Feature

Portal mania: behind the hype

Portals are heralded as the beginning of a new phase of corporate computing that promises to transform an organisation's access to, and use of, its information sources, says Angela Ashenden.

Why the interest and the confusion?
Vendor hype surrounding portals is the primary cause of confusion in the market. The diverse range of applications and different technologies currently being used to create portals is also a contributory factor. There are also a significant number of vendors who are using the term "portal" in their marketing to describe a simple Web interface for their application

Providing easy access to corporate information is an important concern for most business organisations as they continue to grow and adapt to the new information and knowledge economy. The advent and subsequent growth of the Web and, in particular, intranets, has afforded corporate users access to new types of information, some of which is beyond the control of the traditional IT department. Portals are seen as a possible response to increased user expectations about information access and delivery.

Portals also provide a tangible home for several niche technologies that have interested the corporate community for years, such as search and personalisation technologies. They also provide a Web-based focal point for collaboration and exchanging information.

Companies are not just eager to use portals to cope with increased flows of business information and processes and to improve internal relationships. Many are starting to use portal technology to provide access to e-commerce and e-business services, and to enrich relationships with customers, partners,
"The workspace portal signals a move away from the traditional Windows-based desktop user interface to a browser-based collaborative interface"
Source: Ovum
suppliers and investors.

The evolution of portals
Over the last 30 years, the user interface developed from a single command line into a user-friendly graphical interface. By the 1990s, however, it seemed to reach a plateau, with no vendor successfully introducing a real alternative. Until the Web - and the portal - came along.

Initially, the term "portal" referred to well-known Internet search and navigation sites that provided a starting point for Web consumers to explore and access information on the Web. While these public Internet portals continue to flourish, the market for portal technology is increasingly focused on the better delivery of corporate information.

Portal technology has significantly matured since the public search sites were first built, and has been used to build a diverse range of portal types including application service provider portals, customer relationship management portals, "vortals" (B2B marketplace portals) and knowledge portals. The next development is the workspace portal.

The workspace portal
Unlike consumer Internet portals, an enterprise portal is more than just a launch pad to other Web sites and information sources. Ideally, an enterprise portal represents a "destination" - a place where users "live" and work on the corporate network. We call this type of enterprise portal a workspace portal. It does not act as a gateway that users access to go somewhere else. Rather, it is the environment where they stay and perform their work - in other words, the portal is their desktop.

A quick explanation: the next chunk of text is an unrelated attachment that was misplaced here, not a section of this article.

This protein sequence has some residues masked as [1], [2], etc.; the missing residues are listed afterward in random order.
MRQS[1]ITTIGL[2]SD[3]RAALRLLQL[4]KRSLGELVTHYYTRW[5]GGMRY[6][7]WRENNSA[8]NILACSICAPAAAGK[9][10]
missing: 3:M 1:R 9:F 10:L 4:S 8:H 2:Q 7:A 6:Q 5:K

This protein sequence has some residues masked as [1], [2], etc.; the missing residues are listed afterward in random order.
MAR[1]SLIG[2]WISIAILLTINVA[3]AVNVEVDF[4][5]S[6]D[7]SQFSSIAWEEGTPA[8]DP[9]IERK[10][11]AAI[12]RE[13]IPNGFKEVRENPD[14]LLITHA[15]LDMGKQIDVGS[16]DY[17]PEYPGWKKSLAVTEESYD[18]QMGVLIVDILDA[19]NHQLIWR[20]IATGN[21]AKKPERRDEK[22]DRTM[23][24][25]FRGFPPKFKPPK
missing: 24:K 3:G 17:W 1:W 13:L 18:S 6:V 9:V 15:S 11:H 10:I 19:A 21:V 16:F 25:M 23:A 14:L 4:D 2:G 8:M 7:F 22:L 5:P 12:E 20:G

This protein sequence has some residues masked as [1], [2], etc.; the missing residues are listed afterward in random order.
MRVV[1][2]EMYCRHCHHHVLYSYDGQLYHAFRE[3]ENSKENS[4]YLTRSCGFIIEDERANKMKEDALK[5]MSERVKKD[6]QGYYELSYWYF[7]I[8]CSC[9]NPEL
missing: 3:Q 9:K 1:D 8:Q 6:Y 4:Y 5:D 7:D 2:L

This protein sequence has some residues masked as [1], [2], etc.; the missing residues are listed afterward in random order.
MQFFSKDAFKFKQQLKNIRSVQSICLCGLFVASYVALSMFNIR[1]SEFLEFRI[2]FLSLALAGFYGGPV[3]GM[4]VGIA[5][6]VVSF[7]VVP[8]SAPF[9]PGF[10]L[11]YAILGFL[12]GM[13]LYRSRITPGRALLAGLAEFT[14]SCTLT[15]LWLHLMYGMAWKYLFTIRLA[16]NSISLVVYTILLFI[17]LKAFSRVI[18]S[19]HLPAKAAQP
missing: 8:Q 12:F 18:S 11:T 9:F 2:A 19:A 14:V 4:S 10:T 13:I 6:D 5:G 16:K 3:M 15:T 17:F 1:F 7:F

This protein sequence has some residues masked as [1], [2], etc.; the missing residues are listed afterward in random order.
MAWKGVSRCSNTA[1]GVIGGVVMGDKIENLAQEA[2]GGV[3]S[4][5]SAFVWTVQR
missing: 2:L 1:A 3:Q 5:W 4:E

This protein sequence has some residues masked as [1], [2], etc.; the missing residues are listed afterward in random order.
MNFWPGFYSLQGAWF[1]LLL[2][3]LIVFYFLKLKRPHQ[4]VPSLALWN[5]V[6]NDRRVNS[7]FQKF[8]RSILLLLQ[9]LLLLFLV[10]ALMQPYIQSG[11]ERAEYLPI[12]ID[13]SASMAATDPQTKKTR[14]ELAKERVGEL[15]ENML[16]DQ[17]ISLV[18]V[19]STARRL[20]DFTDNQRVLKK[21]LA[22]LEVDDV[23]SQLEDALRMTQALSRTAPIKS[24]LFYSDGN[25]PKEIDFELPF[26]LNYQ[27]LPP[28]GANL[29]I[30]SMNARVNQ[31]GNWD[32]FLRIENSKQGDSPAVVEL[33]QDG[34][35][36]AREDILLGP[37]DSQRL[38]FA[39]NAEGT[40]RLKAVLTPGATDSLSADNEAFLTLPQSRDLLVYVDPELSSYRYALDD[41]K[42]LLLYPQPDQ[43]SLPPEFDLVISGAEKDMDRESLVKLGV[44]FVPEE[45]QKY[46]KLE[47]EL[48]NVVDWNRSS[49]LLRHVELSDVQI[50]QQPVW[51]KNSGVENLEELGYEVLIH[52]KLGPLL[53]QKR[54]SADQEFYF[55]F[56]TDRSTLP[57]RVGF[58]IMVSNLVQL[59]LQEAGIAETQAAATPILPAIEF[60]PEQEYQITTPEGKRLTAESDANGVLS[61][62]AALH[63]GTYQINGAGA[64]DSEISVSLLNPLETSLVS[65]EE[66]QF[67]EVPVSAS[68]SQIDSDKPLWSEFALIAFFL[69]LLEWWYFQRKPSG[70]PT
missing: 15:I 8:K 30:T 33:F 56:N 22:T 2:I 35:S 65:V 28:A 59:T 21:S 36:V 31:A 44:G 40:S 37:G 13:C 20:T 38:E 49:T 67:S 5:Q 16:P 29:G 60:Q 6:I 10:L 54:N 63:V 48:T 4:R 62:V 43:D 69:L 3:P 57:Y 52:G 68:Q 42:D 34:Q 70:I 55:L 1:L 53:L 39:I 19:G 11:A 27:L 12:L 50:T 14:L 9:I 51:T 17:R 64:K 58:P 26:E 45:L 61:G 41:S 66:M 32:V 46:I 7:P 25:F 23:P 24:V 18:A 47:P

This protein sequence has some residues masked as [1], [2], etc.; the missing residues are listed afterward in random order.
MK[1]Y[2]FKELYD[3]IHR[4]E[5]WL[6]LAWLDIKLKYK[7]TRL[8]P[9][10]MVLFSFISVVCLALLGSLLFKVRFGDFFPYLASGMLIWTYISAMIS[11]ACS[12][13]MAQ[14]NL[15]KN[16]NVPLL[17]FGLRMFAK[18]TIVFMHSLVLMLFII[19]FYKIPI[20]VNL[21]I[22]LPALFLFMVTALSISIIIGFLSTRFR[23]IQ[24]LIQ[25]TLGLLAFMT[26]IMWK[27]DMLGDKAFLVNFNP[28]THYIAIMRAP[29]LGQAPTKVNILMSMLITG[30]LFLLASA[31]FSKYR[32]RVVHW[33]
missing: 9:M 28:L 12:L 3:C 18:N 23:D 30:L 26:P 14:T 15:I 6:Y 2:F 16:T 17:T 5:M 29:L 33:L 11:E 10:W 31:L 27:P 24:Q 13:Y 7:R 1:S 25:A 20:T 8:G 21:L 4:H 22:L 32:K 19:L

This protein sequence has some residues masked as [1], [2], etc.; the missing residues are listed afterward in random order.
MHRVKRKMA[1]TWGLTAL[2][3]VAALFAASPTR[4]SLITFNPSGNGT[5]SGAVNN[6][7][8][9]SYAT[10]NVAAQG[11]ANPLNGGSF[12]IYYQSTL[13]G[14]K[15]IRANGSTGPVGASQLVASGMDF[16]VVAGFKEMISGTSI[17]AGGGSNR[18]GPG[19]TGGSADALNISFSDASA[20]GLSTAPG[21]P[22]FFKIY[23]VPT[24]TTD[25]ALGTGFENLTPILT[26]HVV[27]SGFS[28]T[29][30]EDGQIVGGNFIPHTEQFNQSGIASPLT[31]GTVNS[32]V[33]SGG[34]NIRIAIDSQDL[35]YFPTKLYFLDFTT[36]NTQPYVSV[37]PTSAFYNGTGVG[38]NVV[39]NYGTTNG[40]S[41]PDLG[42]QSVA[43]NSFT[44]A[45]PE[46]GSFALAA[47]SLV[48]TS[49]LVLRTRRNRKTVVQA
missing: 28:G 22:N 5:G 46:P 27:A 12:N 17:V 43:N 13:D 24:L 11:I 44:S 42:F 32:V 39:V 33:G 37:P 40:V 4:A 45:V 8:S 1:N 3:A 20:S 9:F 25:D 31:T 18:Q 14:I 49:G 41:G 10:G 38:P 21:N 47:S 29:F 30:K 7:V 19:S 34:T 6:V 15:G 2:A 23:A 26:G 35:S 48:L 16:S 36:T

Ovum defines the workspace portal as: A single coherent integrated portal that presents its users with all the information they need to carry out their job.

To capture and retain corporate use, the workspace portal needs to integrate all the business information and tools that support a user's job or specific role. Portals that focus only on content are inadequate. The architecture not only needs to provide broad access to a range of corporate information sources and application services, but also sophisticated value-added portal functions, such as unified search, categorisation, embedded application services, integration, collaboration, administration and security.

The potential of portals
Workspace portals are challenging the fundamental assumptions of the current models of information processing at the desktop. The workspace portal signals a move away from the traditional Windows-based (single) desktop user interface to a browser-based collaborative interface - positioning the Web browser as the gateway to a set of shared services and knowledge resources. The focus of the corporate desktop is also shifting to the collaborative productivity of this new "Webtop" environment. We are at the beginning of a revolution in the form and function of the corporate desktop. This has been sign-posted by developments from such companies as Microsoft and IBM.

Microsoft's entry into the portal market with SharePoint Portal Server demonstrates the importance of this market, and also highlights its need to avoid losing its monopoly of the desktop market. Having owned the corporate desktop for almost a decade with Windows, the software giant's crown is under threat as portals promise to become the new corporate interface.

Workspace portals have implications for the business models of all major IT industry players, not only Microsoft. As workspace portal developers continue to focus on accessing all corporate information within one application-independent interface (not segregated applications), it threatens to make today's Windows-based metaphors look as obsolete as IBM's 3270 terminal interface.

www.ovum.com

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This was first published in December 2001

 

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